War Photographs by Phil Carradice

The classic view, shot quickly between raids –
Long lines of waiting men snake back to shore.
Behind them, framed by smoke and shell, France fades
And steels itself to rule of gangster law.

Perhaps one day I’ll spot my father there
Amongst that crowd of salt-stung men, flesh raw,
Exhaustion and defeat in each blank stare –
I need him now to leap to me once more.

Remember how the waiting warlord loomed
By chance out of a crowded Munich street?
Crazed eyes exultant as the camera zoomed,
That summer of fourteen, his world complete.

Bizarre how evil lasts, caught there on film
While goodness dies, a falling, fading rhyme.
I search for just the faintest hint of him;
And, oh, if I could see him one more time.

By Phil Carradice

Additional information: Phil Carradice (born 1947), is a Welsh writer and broadcaster. Carradice was born in Pembroke Dock. He was educated at Cardiff College of Education and Cardiff University, and became a teacher and social worker. After several years as head of Headlands Special School in Penarth, near Cardiff, he retired from the teaching profession to become a full-time writer. He hosts a history series on BBC Radio Wales entitled The Past Master. Carradice is a prolific public speaker and travels extensively in the course of his work.

Зимнее небо (Winter Sky) by Boris Pasternak

Out of the smoky air now are plucked down
Stars for the past week frozen in flight.
Head over heels reels the skaters' club,
Clinking its rink with the glass of the night.

Slower, slower, skater, step slow-er,
Cutting the curve as you swerve by.
Every turn a constellation
Scraped by the skate into Norway's sky.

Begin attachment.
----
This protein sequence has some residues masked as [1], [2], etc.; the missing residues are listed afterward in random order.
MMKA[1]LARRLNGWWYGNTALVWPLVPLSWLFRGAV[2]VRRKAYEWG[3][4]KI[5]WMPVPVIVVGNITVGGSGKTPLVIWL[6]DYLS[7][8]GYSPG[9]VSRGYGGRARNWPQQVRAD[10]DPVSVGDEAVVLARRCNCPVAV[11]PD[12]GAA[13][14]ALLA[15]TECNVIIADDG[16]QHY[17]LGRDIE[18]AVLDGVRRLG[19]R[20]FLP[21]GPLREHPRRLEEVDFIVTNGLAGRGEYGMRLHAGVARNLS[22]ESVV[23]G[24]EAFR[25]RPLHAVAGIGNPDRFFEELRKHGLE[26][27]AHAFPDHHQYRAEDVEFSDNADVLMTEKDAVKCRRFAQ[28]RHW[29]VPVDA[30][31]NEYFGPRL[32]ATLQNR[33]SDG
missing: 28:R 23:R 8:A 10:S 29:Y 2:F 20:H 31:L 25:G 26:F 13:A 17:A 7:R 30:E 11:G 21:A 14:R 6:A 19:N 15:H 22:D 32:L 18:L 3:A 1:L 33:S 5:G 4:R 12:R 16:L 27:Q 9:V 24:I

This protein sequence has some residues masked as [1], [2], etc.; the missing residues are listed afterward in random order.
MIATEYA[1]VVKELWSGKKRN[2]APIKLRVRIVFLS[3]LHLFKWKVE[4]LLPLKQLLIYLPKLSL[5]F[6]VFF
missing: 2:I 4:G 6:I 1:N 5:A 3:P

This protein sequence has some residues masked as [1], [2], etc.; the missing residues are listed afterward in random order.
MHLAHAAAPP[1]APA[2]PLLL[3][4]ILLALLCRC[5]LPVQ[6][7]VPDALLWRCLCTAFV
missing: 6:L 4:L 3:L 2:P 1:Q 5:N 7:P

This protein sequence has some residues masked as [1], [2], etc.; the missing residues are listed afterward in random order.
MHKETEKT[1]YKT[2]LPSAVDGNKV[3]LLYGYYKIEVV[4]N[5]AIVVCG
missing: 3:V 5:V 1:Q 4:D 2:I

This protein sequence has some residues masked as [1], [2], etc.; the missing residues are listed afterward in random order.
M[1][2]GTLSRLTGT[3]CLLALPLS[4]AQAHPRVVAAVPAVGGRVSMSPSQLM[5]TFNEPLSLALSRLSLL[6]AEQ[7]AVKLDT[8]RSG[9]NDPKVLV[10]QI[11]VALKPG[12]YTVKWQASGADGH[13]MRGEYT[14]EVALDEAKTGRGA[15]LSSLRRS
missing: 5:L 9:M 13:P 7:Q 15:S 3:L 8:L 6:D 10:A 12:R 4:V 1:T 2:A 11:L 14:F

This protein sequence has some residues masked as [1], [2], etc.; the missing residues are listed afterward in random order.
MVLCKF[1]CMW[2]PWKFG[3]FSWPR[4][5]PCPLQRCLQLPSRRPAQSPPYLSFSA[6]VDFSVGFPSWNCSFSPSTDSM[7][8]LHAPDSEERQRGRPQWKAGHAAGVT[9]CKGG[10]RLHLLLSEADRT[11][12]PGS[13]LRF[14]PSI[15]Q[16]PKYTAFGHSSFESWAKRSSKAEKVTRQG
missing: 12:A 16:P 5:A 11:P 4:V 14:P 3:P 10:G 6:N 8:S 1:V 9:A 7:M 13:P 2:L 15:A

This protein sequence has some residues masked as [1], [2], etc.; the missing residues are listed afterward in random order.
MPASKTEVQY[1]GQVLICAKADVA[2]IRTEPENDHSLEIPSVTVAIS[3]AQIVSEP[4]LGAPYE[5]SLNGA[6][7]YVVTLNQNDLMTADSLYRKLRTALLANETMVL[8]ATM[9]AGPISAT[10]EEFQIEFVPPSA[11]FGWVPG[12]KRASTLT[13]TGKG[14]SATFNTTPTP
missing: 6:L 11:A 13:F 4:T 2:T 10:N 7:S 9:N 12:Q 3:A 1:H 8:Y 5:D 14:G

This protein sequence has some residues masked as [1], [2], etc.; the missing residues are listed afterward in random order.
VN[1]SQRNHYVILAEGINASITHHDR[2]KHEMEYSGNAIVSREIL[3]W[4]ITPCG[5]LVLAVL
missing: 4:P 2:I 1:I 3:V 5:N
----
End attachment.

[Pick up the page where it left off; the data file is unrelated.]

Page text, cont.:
Fetters of frozen iron shackle the air.
Hey, skaters! There it's all the same
That night is on earth with its ivory eyes
Snake-patterned like a domino game;

That the moon, like a numb retriever's tongue,
Is freezing to bars as tight as a vice;
That mouths, like forgers' mouths, are filled
Brim-full with lava of breathtaking ice.


By Бори́с Леони́дович Пастерна́к
(Boris Leonidovich Pasternak)
(1914-1916 )
translated by Jon Stallworthy and Peter France

Below is the original Russin version in Cyrillic

 Зимнее небо

Цeльнoю льдинoй из дымнoсти вынутa
Стaвший с нeдeлю звeздный пoтoк.
Клуб кoнькoбeжцeв ввepxу oпpoкинут:
Чoкaeтся сo звoнкoю нoчью кaтoк.

Peжe-peжe-pe-жe ступaй, кoнькoбeжeц,
В бeгe ссeкaя шaг свысoкa.
Нa пoвopoтe сoзвeздьeм вpeжeтся
В нeбo нopвeгии скpeжeт кoнькa.

Вoздуx oкoвaн мepзлым жeлeзoм.
O кoнькoбeжцы! Тaм - всe paвнo,
Чтo, кaк глaзa сo змeиным paзpeзoм,
Нoчь нa зeмлe, и кaк кoсть дoминo;

Чтo языкoм oбoмлeвшeй лeгaвoй
Мeсяц к сeбe пpимepзaeт; чтo pты,
Кaк у фaльшивoмoнeтчикoв, - лaвoй
Дуx зaxвaтившeгo льдa нaлиты.

Epic Motifs [extract] by Anna Akhmatova

I would gaze anxiously, as if into a mirror,

at the grey canvas, and with every week

my likeness to my new depiction grew

more strange and bitter…

 

by Анна Ахматова (Anna Akhmatova)

(1914-1916)

translation by Boris Dralyuk and Margo Shohl Rosen


This extract is about a well known potrait of Akhmatova by Nathan Altman (1914) presented above for ease of reference. Nathan Isaevich Altman was a Jewish-Russian, Soviet, avant-garde artist, Cubist painter, stage designer and book illustrator.

Flight by Anna Akhmatova

For O. A. Kuzmin-Karavaev

 

‘If we could only reach the shore,

My dear!’ – ‘Sh! Be quiet!’…

And we started down the stairs,

Hardly breathing, searching for keys.

 

Past the house where we had once

Danced and drunk wine,

Past the Senate’s white columns

To where it was dark, dark.

 

‘What are you doing? You’re mad!’ –

‘Not mad. In love with you!

This wind is wide and billowing,

Gaily it will take the ship!

 

Throat tight with horror,

The canoe took us in the gloom…

The tang of an ocean cable

Burnt my trembling nostrils.

 

‘Tell me – if you know youself:

Am I asleep? Is this a dream? …’

Only the oars splashed evenly

Along the heavy Neva wave.

 

But the black sky grew lighter,

Someone called to us from a bridge.

With both hands I seized the chain

Of the cross on my breast.

 

Powerless, I was lifted in your arms

Like a young girl on to the deck

Of the white yacht, to meet the light

Of incorruptible day.

 

– by Анна Ахматова (Anna Akhmatova) (Summer, 1914)

– from Белая стая (White Flock, 1917) translation by D. M. Thomas